Now, I have sometimes been known to go and see a film more because I fancy a pick and mix, than fancy seeing it. But sometimes, a film comes along that I NEED to see, before it goes out of the cinemas. Argo was one of those films!
I saw the trailer a few times on previous cinema trips and thought ooh, I fancy seeing that, but never quite got round to it. Then it won about a hundred awards and I thought right… action is needed!
With BAFTAs, Golden Globes AND the biggie, Best Picture at this year’s Oscars, it came pretty well recommended – and it definitely didn’t disappoint. This film is so. Freaking. Good!
A quick precis – and I will warn you, I’m going to have to include some spoilers. The girls I saw it with had had it ruined for them by their housemate 5 minutes before they left the house… Nobody wants to be that guy, so consider yourself warned! It’s set in the 1970’s (so the hair alone is awesome), and centres on the mission to smuggle 6 American embassy employees out of Iran. Their cover? They’re a Canadian film crew on a location scout for a movie called Argo.
Thinking about it, I’m surprised at how much I did enjoy it, and how involved I got in it. I’ll give most things a go (except *cough* Jurassic Park) but I do kind of expect to zone out a bit in action-type “boy films”. There’s only so many things you can see blow up and be impressed by. And I think that’s what I was expecting with Argo. But not the case – there aren’t any explosions, no car chases, no boring political / military shpiels round boardroom tables that I don’t quite manage to follow… and I could not stop watching.
The pace is absolutely perfect – it neither rushes nor stalls you, leaving you both desperate and terrified to know what happens. You feel exactly how the hostages themselves must have – your life dictated by things completely out of your control. You haven’t got any freedom until the events play themselves out. And again like the hostages, even as the plane takes off… you don’t fully believe they’re away. Even as the credits rolled, I didn’t fully believe it! It’s almost like post traumatic stress disorder. It breaks over you in stages – I’m kind of only just believing it now.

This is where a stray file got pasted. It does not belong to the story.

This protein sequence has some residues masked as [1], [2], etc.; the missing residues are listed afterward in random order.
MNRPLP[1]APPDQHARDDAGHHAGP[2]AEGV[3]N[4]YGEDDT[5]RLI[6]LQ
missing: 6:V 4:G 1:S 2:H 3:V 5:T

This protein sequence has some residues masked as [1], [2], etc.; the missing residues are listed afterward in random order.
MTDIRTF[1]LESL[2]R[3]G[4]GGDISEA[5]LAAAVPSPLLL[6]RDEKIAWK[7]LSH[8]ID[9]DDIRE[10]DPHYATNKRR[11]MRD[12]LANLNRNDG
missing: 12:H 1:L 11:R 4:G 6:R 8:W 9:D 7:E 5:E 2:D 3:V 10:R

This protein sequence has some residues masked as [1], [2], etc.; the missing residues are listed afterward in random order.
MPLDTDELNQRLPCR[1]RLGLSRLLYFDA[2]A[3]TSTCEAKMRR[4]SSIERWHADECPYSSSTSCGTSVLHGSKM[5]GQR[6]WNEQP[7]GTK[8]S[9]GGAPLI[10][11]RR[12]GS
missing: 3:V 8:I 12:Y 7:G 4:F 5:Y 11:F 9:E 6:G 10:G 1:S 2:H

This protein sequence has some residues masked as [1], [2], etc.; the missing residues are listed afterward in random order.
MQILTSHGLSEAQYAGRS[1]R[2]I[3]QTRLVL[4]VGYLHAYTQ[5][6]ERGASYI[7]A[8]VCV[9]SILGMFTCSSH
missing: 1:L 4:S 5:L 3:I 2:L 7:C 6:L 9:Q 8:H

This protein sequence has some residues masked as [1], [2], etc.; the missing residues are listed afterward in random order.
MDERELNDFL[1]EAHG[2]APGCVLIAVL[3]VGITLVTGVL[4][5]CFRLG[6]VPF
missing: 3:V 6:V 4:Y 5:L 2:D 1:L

It ramps up the tension without cliched music and stretched out pauses, punctuated by some real moments of humour (John Goodman in particular) – short little bursts that release some of that tension, blow off some steam. One section I particularly loved was when they’re in the van being slowly driven through a protesting crowd, banging on the vehicle and shouting. It’s slow, suffocating, like a tinder box waiting for a spark – the antithesis of a car chase, and painfully brilliant.
I also loved that it’s essentially all about acting. The actors are acting as people acting that they’re not acting… Brilliant. The Shakespeare student in me will always love the whole play-within-a-play, and I loved the chime of recognition here.
It’s touching, human and the effects are long-lasting. Even the potentially-cheesey absent father / cute son storyline works here. Everyone just wants to get home.
I was only marginally distracted by one of the hostages being Jimmy Cooper from the OC (who else loved that show!?) and loved Ben Affleck as a bit of a Seventies Jesus. Absolutely brilliant.